The Karyns and Mr. Bungles impose a definite cost on community cohesion. Friedman and Resnick’s paper, “The Social Cost of Cheap Pseudonyms” (warning, 20+ pages of wonky, academic discussion) explores low cost Pseudonyms as a game theory problem. The conclusion that they reach is that the most effective – but still highly inefficient – limiter of bad behavior under the cover of pseudonyms is treating all newcomers to a community badly until they have proven themselves. Unproven Ebay IDs often don’t have their purchases shipped until after the check clears, while users with high ratings get their shipped right away. Many forums don’t allow PMs until they have a certain number of posts. Friedman and Resnick do agree in their paper that the ideal should be to treat newcomers well until they have shown that they should be treated badly, but that low cost pseudonyms decrease the cost of defection too much. “Defection” is game theory speak for “being an ass” and game theory is a branch of mathematics exploring that part of human psychology related to putting the screws to our fellow human beings.
The simplest example of game theory is the prisoner’s dilemma. If the prisoner’s dilemma, the participant (known as a player) is told that he has been arrested and the police have enough evidence to convict him. He is offered a deal. He can testify against his cohort, or remain silent. If he testifies against his cohort (the defection choice) and the other remains silent, then he walks free and the other fellow spends 5 years in jail. If he is mum and the other fellow testifies, the reverse happens. If both testify against each other, then both server 4 years and if both are mum, then both server 2 years.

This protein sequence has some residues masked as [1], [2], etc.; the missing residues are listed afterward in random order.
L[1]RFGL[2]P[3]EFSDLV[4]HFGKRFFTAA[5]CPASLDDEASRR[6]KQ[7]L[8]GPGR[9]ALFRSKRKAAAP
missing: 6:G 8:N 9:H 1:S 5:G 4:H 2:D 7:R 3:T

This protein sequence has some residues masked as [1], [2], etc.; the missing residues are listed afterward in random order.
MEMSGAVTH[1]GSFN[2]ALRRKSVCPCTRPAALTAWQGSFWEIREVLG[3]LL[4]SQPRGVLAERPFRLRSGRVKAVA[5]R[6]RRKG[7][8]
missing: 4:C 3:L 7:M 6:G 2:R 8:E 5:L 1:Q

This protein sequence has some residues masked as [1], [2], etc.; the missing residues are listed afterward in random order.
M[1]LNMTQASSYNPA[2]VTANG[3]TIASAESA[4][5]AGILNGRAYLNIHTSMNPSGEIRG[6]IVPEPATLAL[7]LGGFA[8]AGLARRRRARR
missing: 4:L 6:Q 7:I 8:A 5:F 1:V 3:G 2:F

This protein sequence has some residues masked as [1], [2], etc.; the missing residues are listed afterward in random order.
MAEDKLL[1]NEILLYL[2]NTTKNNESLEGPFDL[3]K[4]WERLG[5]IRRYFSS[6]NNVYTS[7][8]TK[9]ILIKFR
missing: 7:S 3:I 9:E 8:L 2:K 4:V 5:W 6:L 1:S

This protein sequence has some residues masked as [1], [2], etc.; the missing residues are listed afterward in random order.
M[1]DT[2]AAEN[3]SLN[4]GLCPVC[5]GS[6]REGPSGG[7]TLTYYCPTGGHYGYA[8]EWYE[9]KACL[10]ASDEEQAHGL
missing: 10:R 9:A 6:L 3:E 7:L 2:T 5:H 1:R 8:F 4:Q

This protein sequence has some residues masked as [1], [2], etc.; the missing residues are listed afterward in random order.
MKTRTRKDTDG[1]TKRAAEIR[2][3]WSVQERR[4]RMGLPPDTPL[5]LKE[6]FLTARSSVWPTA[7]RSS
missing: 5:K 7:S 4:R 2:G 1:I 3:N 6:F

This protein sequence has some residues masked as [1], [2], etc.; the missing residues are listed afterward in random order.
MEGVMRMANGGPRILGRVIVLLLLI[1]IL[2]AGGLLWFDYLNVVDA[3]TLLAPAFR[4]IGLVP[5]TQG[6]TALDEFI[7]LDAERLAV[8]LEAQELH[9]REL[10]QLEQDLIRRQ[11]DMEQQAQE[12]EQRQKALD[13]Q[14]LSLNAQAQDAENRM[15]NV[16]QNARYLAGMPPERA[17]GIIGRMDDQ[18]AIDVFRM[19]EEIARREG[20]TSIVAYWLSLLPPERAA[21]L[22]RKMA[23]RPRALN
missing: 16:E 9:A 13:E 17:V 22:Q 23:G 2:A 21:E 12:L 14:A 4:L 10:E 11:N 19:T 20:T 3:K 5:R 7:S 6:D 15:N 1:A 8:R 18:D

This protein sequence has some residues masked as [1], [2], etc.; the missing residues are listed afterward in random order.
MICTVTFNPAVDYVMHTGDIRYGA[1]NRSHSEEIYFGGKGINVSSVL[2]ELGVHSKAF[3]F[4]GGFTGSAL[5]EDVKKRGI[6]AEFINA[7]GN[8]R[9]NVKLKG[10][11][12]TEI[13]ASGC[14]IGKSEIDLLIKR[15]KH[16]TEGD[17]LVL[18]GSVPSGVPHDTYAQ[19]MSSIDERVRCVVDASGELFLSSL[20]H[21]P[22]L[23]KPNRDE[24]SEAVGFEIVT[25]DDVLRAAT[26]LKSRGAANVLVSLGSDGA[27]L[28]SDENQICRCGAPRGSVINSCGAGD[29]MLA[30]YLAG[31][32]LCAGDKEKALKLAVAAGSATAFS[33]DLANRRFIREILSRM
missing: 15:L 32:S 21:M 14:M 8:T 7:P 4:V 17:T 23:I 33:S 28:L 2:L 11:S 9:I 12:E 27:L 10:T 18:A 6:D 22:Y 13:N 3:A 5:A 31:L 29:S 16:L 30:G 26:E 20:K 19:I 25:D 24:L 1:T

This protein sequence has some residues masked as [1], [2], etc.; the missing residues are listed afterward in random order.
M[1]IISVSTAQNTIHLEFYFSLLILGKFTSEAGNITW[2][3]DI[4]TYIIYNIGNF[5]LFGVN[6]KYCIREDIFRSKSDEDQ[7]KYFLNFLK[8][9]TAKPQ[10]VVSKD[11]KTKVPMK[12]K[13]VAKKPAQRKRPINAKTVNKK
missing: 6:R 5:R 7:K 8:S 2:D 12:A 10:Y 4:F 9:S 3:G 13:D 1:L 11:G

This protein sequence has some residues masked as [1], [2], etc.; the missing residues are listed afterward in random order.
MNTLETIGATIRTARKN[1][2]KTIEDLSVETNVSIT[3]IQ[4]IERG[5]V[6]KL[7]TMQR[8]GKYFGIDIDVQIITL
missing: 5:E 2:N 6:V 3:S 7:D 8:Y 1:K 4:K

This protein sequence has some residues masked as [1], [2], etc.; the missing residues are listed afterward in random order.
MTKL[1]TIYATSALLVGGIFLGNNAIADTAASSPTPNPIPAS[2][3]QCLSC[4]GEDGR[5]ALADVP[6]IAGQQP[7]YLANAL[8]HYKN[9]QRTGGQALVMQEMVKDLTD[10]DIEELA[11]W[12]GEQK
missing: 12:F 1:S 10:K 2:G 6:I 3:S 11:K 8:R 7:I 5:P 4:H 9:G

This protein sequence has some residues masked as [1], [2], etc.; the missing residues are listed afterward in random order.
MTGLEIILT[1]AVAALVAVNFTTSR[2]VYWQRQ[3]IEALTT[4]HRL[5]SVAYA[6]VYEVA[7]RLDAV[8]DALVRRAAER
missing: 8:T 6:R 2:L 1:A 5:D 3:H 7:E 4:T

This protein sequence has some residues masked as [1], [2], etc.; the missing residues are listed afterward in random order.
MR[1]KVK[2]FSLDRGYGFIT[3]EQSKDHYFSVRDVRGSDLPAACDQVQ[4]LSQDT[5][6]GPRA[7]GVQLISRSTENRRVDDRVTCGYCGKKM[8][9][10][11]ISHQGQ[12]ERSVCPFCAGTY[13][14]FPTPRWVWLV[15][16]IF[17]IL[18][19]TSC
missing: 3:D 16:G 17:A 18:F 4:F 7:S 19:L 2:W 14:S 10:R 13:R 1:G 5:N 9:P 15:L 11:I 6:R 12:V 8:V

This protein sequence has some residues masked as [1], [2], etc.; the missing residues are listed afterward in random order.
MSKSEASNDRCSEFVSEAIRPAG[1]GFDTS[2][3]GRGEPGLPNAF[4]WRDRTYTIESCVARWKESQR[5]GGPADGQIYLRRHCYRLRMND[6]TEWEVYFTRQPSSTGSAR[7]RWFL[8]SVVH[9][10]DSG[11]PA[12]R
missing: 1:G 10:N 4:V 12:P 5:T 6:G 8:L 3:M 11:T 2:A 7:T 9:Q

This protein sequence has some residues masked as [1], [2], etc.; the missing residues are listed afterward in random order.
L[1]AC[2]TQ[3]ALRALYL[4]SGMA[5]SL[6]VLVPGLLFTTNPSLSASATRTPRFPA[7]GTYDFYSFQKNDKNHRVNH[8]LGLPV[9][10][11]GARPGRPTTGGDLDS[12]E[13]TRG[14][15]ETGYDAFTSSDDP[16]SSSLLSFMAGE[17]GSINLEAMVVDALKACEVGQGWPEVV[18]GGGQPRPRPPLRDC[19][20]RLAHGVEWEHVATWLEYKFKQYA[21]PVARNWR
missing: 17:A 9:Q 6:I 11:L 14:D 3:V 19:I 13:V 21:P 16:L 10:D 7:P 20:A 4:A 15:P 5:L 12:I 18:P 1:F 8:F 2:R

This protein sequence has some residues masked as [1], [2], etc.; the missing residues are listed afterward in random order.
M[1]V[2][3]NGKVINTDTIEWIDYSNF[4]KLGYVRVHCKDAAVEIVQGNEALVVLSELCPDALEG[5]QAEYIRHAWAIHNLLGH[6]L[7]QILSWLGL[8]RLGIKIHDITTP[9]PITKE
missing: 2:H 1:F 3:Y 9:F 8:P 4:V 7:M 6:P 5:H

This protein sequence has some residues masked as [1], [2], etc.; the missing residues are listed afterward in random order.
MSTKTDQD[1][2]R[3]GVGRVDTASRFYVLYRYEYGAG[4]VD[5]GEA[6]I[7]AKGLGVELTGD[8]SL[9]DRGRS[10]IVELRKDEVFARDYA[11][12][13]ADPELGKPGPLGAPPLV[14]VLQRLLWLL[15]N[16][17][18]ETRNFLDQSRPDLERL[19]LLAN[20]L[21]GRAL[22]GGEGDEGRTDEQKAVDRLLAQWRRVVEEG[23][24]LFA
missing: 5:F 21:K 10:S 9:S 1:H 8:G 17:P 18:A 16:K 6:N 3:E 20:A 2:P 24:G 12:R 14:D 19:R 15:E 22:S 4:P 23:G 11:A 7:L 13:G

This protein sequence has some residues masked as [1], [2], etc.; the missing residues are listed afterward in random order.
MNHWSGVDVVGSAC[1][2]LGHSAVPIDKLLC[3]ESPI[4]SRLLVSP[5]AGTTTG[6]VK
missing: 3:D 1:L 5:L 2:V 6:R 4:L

- Obviously, the best outcome for the player is if he defects and the other is quiet.
- If he feels that he can’t trust his cohort, then he must defect to minimize the damage.
One critical aspect of the game is whether it is played as a one off affair, or has subsequent rounds (known as the iterative prisoner’s dilemma). When played over many rounds, a player is subject to retaliation for earlier defections. The most common strategy in multi-round games is known as “tit for tat”, where a player does not initially defect (i.e. they remain silent) but subsequently repeats the last action of the other player. This threat of subsequent retaliatory defection is a very effective deterrent against defection. When the game has only a single round, defection is clearly the best choice.
Low cost pseudonyms essentially allow one player to play one off PD, while the other is playing iterative PD. Because of this, long time personas have to assume that any new persona will defect; making the community less welcoming to newcomers. Since online communities always have a certain degree of turnover, they need new members to replace retired or inactive ones and a less welcoming community has to work at a handicap to stay healthy.
Next time, we’ll explore a potential strategy for handling player pseudonymity.